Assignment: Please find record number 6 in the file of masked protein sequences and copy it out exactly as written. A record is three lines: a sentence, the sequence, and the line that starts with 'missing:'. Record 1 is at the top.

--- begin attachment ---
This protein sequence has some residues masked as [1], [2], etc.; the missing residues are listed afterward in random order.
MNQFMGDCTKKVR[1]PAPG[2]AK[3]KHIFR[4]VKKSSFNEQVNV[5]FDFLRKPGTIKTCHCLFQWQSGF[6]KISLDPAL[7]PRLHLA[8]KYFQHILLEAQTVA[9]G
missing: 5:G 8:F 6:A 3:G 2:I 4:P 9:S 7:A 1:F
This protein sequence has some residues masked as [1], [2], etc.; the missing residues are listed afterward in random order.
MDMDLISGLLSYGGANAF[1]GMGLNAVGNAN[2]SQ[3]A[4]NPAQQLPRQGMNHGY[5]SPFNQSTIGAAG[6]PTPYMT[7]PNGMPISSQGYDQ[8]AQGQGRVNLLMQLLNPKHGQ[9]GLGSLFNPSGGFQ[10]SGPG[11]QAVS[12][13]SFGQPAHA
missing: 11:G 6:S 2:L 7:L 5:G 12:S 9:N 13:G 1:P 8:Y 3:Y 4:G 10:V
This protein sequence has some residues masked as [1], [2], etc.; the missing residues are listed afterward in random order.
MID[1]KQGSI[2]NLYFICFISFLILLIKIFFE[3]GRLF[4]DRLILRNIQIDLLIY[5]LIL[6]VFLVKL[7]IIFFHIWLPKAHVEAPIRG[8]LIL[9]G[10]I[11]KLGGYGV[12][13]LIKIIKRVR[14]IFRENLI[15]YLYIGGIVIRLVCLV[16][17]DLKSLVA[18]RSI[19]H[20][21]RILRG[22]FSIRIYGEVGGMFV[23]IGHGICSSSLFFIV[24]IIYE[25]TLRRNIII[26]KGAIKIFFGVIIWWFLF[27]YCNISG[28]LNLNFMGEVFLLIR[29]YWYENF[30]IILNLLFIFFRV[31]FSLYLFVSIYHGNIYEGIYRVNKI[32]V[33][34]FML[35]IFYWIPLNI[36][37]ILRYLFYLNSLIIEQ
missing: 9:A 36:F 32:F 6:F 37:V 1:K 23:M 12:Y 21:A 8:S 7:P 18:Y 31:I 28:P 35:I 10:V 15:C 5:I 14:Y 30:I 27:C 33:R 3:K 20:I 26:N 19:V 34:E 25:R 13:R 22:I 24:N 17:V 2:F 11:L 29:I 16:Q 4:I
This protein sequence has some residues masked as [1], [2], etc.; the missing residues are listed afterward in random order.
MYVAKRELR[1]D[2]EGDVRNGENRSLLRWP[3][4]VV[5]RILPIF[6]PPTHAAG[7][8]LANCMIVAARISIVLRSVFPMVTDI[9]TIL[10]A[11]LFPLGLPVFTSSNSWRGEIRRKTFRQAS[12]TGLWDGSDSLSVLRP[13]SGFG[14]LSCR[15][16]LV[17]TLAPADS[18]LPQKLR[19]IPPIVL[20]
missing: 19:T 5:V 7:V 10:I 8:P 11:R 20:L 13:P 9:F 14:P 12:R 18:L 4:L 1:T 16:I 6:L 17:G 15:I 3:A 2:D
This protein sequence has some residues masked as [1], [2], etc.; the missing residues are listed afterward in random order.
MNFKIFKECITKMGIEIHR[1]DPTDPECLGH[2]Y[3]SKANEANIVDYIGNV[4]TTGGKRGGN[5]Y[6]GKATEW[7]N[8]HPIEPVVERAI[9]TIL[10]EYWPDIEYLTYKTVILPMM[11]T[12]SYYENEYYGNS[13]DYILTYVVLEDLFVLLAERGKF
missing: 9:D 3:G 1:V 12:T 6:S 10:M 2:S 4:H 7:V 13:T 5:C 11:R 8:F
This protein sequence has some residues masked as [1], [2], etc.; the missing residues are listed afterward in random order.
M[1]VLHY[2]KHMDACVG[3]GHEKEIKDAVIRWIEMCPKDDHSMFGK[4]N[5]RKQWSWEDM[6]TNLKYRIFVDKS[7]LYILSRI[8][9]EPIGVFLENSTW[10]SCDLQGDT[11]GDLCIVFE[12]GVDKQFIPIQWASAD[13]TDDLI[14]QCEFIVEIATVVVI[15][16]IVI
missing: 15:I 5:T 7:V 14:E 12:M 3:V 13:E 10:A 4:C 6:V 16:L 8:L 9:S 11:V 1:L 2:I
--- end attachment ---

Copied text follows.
This protein sequence has some residues masked as [1], [2], etc.; the missing residues are listed afterward in random order.
M[1]VLHY[2]KHMDACVG[3]GHEKEIKDAVIRWIEMCPKDDHSMFGK[4]N[5]RKQWSWEDM[6]TNLKYRIFVDKS[7]LYILSRI[8][9]EPIGVFLENSTW[10]SCDLQGDT[11]GDLCIVFE[12]GVDKQFIPIQWASAD[13]TDDLI[14]QCEFIVEIATVVVI[15][16]IVI
missing: 15:I 5:T 7:V 14:E 12:M 3:V 13:E 10:A 4:C 6:V 16:L 8:L 9:S 11:V 1:L 2:I